And is she lucky? Yes--I think my friend, even with all of this stress, would describe this as fortuitous. Perhaps ill-timed fortune, but fortune nonetheless. But even good luck brings its own struggles.
It was an interesting conversation--eye-opening to me--because so much of her identity is connected to infertility. Most of her friends have experienced infertility or are currently doing treatments. She volunteers with RESOLVE and participates in focus groups for infertility. And it's the only community she knows--the one that she has been drawing and providing support to and from for the past several years. Like many people, when she started to go through this crisis, she gravitated towards friends who were in similar situations. And soon, stirrup queens replaced the fertile myrtles. It isn't that she (or I, for that matter) doesn't have any fertile friends--she did keep friends from her past--but the majority of her current support system comes from the Land of If.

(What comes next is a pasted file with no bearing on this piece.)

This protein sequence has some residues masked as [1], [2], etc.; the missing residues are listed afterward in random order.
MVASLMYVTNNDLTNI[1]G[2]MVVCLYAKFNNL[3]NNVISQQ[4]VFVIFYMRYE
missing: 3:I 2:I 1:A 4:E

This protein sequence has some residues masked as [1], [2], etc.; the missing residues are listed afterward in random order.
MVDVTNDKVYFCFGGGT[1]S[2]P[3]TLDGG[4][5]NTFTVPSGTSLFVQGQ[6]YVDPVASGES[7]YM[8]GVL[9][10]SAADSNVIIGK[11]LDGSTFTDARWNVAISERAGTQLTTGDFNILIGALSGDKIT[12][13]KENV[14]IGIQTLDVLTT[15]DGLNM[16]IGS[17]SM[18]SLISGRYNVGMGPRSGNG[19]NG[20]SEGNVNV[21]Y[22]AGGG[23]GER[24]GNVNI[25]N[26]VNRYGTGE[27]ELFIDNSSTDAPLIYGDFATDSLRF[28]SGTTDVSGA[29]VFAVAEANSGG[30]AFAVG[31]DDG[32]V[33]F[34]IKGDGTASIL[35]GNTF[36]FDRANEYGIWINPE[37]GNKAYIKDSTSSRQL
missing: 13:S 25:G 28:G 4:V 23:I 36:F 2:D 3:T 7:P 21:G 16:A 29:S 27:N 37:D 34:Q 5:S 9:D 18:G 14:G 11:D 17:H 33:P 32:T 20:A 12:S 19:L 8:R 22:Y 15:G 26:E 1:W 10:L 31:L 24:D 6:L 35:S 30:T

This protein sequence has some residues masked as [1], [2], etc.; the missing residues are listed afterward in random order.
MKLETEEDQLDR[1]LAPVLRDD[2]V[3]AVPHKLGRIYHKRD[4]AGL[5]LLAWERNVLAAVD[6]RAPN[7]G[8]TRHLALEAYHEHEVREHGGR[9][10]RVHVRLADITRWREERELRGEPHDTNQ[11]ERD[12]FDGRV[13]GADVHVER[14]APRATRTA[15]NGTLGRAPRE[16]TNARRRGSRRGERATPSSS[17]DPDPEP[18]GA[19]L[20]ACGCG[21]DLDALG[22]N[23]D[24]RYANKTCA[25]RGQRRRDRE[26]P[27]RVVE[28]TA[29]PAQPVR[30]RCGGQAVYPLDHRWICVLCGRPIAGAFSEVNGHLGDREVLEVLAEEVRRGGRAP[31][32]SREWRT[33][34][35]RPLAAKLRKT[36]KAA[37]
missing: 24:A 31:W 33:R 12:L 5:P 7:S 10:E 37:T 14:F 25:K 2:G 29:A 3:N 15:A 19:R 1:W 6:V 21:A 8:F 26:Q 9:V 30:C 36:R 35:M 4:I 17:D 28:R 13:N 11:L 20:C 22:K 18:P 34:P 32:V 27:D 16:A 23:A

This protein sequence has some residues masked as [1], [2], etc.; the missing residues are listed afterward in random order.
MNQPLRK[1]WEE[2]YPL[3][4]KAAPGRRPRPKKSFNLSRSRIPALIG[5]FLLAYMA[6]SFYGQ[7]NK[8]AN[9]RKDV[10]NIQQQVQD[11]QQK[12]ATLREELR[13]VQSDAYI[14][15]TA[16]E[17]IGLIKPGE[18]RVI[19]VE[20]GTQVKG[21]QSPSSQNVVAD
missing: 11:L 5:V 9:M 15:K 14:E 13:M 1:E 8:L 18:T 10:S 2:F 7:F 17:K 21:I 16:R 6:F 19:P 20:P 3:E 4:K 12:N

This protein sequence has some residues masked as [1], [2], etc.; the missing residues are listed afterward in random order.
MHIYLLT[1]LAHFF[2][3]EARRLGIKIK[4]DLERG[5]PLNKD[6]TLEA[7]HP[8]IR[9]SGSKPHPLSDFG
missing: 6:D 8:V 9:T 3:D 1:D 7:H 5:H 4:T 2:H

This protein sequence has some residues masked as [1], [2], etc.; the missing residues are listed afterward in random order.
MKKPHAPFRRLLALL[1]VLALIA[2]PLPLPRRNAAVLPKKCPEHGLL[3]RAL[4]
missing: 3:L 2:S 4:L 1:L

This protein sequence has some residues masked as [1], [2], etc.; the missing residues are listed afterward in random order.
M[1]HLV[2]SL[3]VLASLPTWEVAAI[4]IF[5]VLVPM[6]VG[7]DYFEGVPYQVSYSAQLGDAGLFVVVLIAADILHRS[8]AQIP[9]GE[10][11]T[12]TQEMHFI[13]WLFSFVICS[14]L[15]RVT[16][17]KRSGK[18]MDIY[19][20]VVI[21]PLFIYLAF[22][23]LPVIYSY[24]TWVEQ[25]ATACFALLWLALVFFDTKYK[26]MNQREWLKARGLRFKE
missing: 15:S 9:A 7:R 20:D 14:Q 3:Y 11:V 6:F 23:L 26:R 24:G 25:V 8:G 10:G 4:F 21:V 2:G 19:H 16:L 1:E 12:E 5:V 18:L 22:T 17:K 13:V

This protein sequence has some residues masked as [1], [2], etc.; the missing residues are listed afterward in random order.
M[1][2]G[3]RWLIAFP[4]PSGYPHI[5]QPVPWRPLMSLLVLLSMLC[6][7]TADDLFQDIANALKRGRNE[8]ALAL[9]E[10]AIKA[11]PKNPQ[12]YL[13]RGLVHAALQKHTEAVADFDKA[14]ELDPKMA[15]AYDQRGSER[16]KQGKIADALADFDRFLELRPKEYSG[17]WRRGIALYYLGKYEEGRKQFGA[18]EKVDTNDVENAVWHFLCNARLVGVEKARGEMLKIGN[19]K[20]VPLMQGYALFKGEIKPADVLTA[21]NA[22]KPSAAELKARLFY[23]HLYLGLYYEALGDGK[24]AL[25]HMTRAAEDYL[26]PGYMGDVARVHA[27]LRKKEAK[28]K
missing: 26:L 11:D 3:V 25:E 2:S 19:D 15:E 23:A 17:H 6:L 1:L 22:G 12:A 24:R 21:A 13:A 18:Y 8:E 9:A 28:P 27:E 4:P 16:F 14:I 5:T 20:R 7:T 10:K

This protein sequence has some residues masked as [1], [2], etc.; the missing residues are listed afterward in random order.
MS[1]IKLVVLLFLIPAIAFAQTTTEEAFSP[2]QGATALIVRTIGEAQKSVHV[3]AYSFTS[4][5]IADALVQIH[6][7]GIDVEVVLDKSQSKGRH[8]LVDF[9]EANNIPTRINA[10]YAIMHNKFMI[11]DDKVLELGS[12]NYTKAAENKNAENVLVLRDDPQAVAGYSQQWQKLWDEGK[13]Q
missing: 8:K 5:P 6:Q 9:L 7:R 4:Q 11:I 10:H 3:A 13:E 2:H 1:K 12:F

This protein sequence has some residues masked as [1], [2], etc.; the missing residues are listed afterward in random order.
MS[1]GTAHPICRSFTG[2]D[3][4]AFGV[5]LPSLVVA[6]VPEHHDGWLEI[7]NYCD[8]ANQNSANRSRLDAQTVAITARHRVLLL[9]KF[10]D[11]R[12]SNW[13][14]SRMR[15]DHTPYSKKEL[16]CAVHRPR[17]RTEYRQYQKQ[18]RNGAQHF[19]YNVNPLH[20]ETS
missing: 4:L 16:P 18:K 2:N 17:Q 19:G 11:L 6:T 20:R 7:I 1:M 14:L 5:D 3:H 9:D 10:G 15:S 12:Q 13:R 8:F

And while she knows where she stands insofar as infertility--she believes that she is still firmly an infertile woman regardless of this spontaneous single pregnancy--she doesn't know how others perceive her. If she will still be accepted.
And it's a shitty, strange feeling to wish that you had to struggle a bit so you can still sit at the same lunch table.